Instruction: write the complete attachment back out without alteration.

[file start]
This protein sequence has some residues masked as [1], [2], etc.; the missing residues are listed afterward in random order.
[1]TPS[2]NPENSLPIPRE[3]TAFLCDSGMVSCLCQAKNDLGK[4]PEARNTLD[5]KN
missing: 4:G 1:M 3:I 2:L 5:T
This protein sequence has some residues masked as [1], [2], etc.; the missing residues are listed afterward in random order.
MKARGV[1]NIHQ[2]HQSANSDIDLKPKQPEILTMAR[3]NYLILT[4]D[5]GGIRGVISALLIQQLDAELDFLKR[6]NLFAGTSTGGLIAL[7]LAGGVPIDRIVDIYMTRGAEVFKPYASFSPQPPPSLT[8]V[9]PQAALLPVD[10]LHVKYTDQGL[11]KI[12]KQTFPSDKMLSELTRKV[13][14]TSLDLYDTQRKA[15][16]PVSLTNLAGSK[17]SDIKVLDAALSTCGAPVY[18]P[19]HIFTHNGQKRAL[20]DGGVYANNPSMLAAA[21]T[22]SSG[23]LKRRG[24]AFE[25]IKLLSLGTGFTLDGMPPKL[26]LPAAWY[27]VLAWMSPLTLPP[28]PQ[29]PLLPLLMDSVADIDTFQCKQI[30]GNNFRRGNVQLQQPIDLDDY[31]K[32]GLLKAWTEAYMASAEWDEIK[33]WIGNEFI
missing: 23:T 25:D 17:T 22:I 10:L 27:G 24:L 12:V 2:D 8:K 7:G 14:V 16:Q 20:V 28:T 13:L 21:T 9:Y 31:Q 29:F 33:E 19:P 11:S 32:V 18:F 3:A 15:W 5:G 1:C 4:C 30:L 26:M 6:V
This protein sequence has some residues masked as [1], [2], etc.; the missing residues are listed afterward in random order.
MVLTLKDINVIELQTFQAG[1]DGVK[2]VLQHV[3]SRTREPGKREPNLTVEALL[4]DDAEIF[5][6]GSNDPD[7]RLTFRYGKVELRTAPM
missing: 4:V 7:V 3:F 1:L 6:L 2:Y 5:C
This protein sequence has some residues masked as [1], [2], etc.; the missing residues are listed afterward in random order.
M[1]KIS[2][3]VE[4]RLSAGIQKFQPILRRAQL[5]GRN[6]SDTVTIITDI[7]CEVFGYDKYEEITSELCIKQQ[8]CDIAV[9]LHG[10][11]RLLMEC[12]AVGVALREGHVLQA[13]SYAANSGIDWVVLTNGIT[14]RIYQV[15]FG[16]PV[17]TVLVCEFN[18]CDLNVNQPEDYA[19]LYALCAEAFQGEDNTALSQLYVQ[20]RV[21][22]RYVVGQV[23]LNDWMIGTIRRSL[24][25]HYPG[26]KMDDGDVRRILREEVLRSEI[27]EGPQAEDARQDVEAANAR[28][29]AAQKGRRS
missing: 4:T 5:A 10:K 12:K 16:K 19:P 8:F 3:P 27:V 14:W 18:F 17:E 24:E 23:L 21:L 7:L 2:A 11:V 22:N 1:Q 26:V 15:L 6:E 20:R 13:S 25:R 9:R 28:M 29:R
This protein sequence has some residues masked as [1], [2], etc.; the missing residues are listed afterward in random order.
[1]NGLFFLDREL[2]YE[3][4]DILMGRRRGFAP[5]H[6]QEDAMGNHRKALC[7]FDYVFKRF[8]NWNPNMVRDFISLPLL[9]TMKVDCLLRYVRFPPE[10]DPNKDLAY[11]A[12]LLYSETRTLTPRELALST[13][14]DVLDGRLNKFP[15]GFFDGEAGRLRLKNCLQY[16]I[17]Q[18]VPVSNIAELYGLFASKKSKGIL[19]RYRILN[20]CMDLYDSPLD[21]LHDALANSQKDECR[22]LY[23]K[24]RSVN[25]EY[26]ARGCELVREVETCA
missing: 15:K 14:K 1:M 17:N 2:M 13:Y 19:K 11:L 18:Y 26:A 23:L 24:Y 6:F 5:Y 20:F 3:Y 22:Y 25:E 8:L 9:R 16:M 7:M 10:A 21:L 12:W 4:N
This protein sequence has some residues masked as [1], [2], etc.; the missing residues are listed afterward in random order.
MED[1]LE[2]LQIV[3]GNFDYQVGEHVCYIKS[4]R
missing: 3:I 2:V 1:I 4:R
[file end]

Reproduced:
This protein sequence has some residues masked as [1], [2], etc.; the missing residues are listed afterward in random order.
[1]TPS[2]NPENSLPIPRE[3]TAFLCDSGMVSCLCQAKNDLGK[4]PEARNTLD[5]KN
missing: 4:G 1:M 3:I 2:L 5:T
This protein sequence has some residues masked as [1], [2], etc.; the missing residues are listed afterward in random order.
MKARGV[1]NIHQ[2]HQSANSDIDLKPKQPEILTMAR[3]NYLILT[4]D[5]GGIRGVISALLIQQLDAELDFLKR[6]NLFAGTSTGGLIAL[7]LAGGVPIDRIVDIYMTRGAEVFKPYASFSPQPPPSLT[8]V[9]PQAALLPVD[10]LHVKYTDQGL[11]KI[12]KQTFPSDKMLSELTRKV[13][14]TSLDLYDTQRKA[15][16]PVSLTNLAGSK[17]SDIKVLDAALSTCGAPVY[18]P[19]HIFTHNGQKRAL[20]DGGVYANNPSMLAAA[21]T[22]SSG[23]LKRRG[24]AFE[25]IKLLSLGTGFTLDGMPPKL[26]LPAAWY[27]VLAWMSPLTLPP[28]PQ[29]PLLPLLMDSVADIDTFQCKQI[30]GNNFRRGNVQLQQPIDLDDY[31]K[32]GLLKAWTEAYMASAEWDEIK[33]WIGNEFI
missing: 23:T 25:D 17:T 22:I 10:L 27:G 24:L 12:V 2:D 8:K 7:G 14:V 16:Q 20:V 28:T 13:L 21:T 9:Y 31:Q 29:F 33:E 19:P 11:S 32:V 18:F 3:A 15:W 5:G 1:C 4:C 30:L 26:M 6:V
This protein sequence has some residues masked as [1], [2], etc.; the missing residues are listed afterward in random order.
MVLTLKDINVIELQTFQAG[1]DGVK[2]VLQHV[3]SRTREPGKREPNLTVEALL[4]DDAEIF[5][6]GSNDPD[7]RLTFRYGKVELRTAPM
missing: 4:V 7:V 3:F 1:L 6:L 2:Y 5:C
This protein sequence has some residues masked as [1], [2], etc.; the missing residues are listed afterward in random order.
M[1]KIS[2][3]VE[4]RLSAGIQKFQPILRRAQL[5]GRN[6]SDTVTIITDI[7]CEVFGYDKYEEITSELCIKQQ[8]CDIAV[9]LHG[10][11]RLLMEC[12]AVGVALREGHVLQA[13]SYAANSGIDWVVLTNGIT[14]RIYQV[15]FG[16]PV[17]TVLVCEFN[18]CDLNVNQPEDYA[19]LYALCAEAFQGEDNTALSQLYVQ[20]RV[21][22]RYVVGQV[23]LNDWMIGTIRRSL[24][25]HYPG[26]KMDDGDVRRILREEVLRSEI[27]EGPQAEDARQDVEAANAR[28][29]AAQKGRRS
missing: 4:T 5:A 10:K 12:K 16:K 19:P 8:F 3:P 27:V 14:W 18:F 17:E 24:E 23:L 21:L 7:L 2:A 11:V 22:N 1:Q 26:V 15:L 6:E 20:R 13:S 25:R 9:R 28:M 29:R
This protein sequence has some residues masked as [1], [2], etc.; the missing residues are listed afterward in random order.
[1]NGLFFLDREL[2]YE[3][4]DILMGRRRGFAP[5]H[6]QEDAMGNHRKALC[7]FDYVFKRF[8]NWNPNMVRDFISLPLL[9]TMKVDCLLRYVRFPPE[10]DPNKDLAY[11]A[12]LLYSETRTLTPRELALST[13][14]DVLDGRLNKFP[15]GFFDGEAGRLRLKNCLQY[16]I[17]Q[18]VPVSNIAELYGLFASKKSKGIL[19]RYRILN[20]CMDLYDSPLD[21]LHDALANSQKDECR[22]LY[23]K[24]RSVN[25]EY[26]ARGCELVREVETCA
missing: 15:K 14:K 1:M 17:N 2:M 13:Y 19:K 11:L 18:Y 26:A 23:L 24:Y 6:F 5:Y 20:F 3:Y 22:Y 25:E 8:L 9:R 16:M 7:M 10:A 21:L 12:W 4:N
This protein sequence has some residues masked as [1], [2], etc.; the missing residues are listed afterward in random order.
MED[1]LE[2]LQIV[3]GNFDYQVGEHVCYIKS[4]R
missing: 3:I 2:V 1:I 4:R